By failing to provide any explanation for denying Texas an opportunity to prove its citizens were denied the same voting rights as afforded other states, the Supreme Court took away the right of a state to argue for its equality in the union, at a time when it needed to instill trust in government.

The U.S. Supreme Court’s summary dismissal, for lack of standing, of the lawsuit brought by Texas and supported by 18 other states, to overturn the asserted fraudulent election practices in PA, WI, MI, and GA, is inconsistent with its seminal decision on the standing of states. In Massachusetts v. EPA, the court ruled “…States are not normal litigants’ for the purposes of invoking federal jurisdiction.” States “… retain the dignity…of sovereignty… [and are] entitled to special solicitude in our standing analysis.”

More troubling, however, by refusing to explain its decision, the court misleads the American people on the constitutional responsibilities of state legislatures and Congress in the electoral process.

Before getting to the substance, however, media gossip suggests there may be a simple explanation for its actions? Is chief justice Roberts being influenced by the liberal media’s warning of damage to the court? Is he influenced by the “unidentified mobs” who threaten to riot? Or does he vote, however necessary, to avoid any suspicion of voting ideologically? As one commentator “freely admit[s]” he writes to pressure Roberts to acquiesce to threats. The fact that opinion writers believe Roberts is influenced by criticism creates the very distrust of the judiciary the chief justice wants to avoid. If these rumors are even slightly true, Democracy is at great risk.

An alternative constitutional approach the court could have taken without helping Trump, if that was its concern, would be to dismiss the case as a “political question.” The Supreme Court could have avoided deciding the controversy by explaining the constitution and federal statutes commit “the issue to a coordinate political department,” i.e., state legislatures and Congress. By taking this approach the court would have clearly informed the other branches of government it was their responsibility to resolve the conflict as guardians of the Constitution. Could it be the Supreme Court relied on “standing” rather than “political question” to maintain the appearance of an all-powerful court, rather than acknowledging the limits of its power? According to Professor Tokaji, there are “…no federal laws allowing judicial contest proceedings over disputed federal elections.”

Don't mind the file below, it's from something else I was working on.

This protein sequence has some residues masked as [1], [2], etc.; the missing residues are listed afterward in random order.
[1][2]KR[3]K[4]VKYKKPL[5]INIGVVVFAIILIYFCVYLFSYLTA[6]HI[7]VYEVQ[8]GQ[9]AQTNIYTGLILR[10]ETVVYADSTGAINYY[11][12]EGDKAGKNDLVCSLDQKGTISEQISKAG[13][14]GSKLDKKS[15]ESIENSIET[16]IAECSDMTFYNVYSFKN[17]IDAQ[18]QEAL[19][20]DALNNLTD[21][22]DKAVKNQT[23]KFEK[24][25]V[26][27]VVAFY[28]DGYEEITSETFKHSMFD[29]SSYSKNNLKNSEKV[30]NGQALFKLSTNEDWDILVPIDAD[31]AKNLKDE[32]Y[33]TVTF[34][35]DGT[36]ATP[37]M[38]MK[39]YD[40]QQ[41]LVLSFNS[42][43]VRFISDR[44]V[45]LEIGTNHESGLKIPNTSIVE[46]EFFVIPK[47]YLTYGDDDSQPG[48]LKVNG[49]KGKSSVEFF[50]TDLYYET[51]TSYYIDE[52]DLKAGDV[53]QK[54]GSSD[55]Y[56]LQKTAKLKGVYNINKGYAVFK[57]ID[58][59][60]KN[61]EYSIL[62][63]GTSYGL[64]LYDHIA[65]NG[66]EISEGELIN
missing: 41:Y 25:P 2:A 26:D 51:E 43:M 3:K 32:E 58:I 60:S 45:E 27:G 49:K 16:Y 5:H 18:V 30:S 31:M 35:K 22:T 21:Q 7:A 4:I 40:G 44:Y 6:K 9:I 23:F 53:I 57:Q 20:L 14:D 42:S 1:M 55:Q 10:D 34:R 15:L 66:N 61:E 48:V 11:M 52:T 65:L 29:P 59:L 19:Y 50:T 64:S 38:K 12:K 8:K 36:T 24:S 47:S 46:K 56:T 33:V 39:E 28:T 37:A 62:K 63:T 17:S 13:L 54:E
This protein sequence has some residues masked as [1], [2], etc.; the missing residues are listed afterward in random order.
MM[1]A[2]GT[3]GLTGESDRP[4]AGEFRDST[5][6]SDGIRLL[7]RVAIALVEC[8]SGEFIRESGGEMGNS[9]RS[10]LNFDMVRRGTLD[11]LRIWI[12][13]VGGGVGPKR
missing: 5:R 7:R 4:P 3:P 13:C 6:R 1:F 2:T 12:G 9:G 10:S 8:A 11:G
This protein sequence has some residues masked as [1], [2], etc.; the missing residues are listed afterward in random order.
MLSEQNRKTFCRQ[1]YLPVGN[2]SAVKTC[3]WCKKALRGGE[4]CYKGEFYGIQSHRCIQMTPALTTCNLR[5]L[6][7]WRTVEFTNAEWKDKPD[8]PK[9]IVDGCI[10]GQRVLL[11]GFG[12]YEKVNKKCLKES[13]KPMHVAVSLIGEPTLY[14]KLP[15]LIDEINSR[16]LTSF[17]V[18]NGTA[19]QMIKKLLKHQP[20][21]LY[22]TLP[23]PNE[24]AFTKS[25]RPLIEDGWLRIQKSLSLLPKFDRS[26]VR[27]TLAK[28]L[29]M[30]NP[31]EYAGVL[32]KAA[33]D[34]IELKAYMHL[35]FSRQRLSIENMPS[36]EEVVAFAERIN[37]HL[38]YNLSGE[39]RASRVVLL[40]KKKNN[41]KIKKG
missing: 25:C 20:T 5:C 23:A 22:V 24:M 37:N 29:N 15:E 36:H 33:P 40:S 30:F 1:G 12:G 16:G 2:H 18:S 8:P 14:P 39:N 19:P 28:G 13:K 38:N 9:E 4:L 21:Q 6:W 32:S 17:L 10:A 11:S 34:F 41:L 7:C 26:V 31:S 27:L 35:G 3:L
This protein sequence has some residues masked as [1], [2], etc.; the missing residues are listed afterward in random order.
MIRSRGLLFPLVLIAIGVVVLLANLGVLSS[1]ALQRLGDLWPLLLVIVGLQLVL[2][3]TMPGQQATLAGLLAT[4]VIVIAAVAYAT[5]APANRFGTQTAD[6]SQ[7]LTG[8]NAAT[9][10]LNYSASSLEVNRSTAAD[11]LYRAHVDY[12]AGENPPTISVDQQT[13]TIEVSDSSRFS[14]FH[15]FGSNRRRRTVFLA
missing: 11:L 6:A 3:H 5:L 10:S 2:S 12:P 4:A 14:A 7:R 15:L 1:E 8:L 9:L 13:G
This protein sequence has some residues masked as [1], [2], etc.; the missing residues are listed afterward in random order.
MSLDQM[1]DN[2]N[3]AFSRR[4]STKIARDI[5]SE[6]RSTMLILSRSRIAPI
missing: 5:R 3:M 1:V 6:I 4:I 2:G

Another failure of the U.S. Supreme Court was a complete lack of consistency in the handling of presidential election disputes.

The U.S. Supreme Court decided two disputed presidential elections (2000 and 2020) in diametrically different ways.  In the 2000 electoral dispute in Bush v. Gore, Florida’s 25 electoral votes were in dispute over the validity of incompletely punched paper ballots.  These ballots were being counted differently by different election officials. The U.S. Supreme Court directly usurped Florida law by blocking the Florida Supreme Court’s order authorizing a recount. It also found the Florida Supreme court’s order standardless, a violation of the Constitution’s equal protection clause. The court noted, “Having once granted the right to vote on equal terms, the state may not, by later arbitrary and disparate treatment, value one person’s vote over that of another.”

In 2020, Texas petitioned the U.S. Supreme Court alleging that the four contested states failed to provide equal protection to voters and electors in other states by counting votes in a manner contrary to the state legislatures as directed by the constitution. If the equal protection clause protects the votes of Florida citizens in different counties, as in Bush v Gore, it is essential that equal protection applies to the votes of presidential electors in different states, since it is the combined weight of their votes that elect the president. Simply, each elector’s vote must be equal to the vote of electors in other states, otherwise, the votes of electors from different states have different weight in electing our president.

The electoral college consists of 538 electors. To win the presidency, the candidate must receive 270 electoral votes. Citizens do not vote for president, state electors do. Most state legislatures select electors based on the winner of the popular vote in their state.

Using Pennsylvania as an example, its legislature allowed all votes to be counted if the votes were received by 8 pm on election day. Contrary to state law, state election officials counted votes received for three days after the election. The petitioning states like Texas counted only votes cast on or before election day. Texas followed the intent of its legislature.  The four defendant states followed the rules of election officials and state courts. This disparate process raises equal protection concerns.

Immediately after the Supreme Court’s decision, Colonel West, chairman of the Texas Republican Party, suggested: “…law-abiding states should bond together and form a Union of states that will abide by the constitution.” His comment acutely captures the fact one set of states operates according to state legislative intent while others disregard state legislative intent, a distinction the Supreme Court failed to recognize.

West’s suggestion, creating a compact of states that follow constitutional directives, is sanctioned by the Compacts Clause, Article I, section10, of our Constitution. Presently, a group of 15 Democrat states is forming the National Popular Vote Interstate Compact to require all states in the compact to cast their electoral votes for the winner of the national popular vote, notwithstanding the winner of the election in any specific state. The Democrats’ compact, when ratified by states having 270 electoral votes, would elect presidents by the national popular vote, a radical change to the current electoral college which assigns electoral votes by the winner of specific states.

By ruling states have no standing to challenge the different standards for selecting electors in the respective states, the U.S. Supreme Court sanctions an electoral process that allows electors from different states to cast their votes for president based on different standards, some established by the state legislature, others by unelected election officials and perhaps soon, by interstate compact.

Ensuring the votes of electors in the respective states are all equal when cast is essential to electing a president since citizens can only vote for electors.

How does a Republic continue governing itself if some states are more equal than others?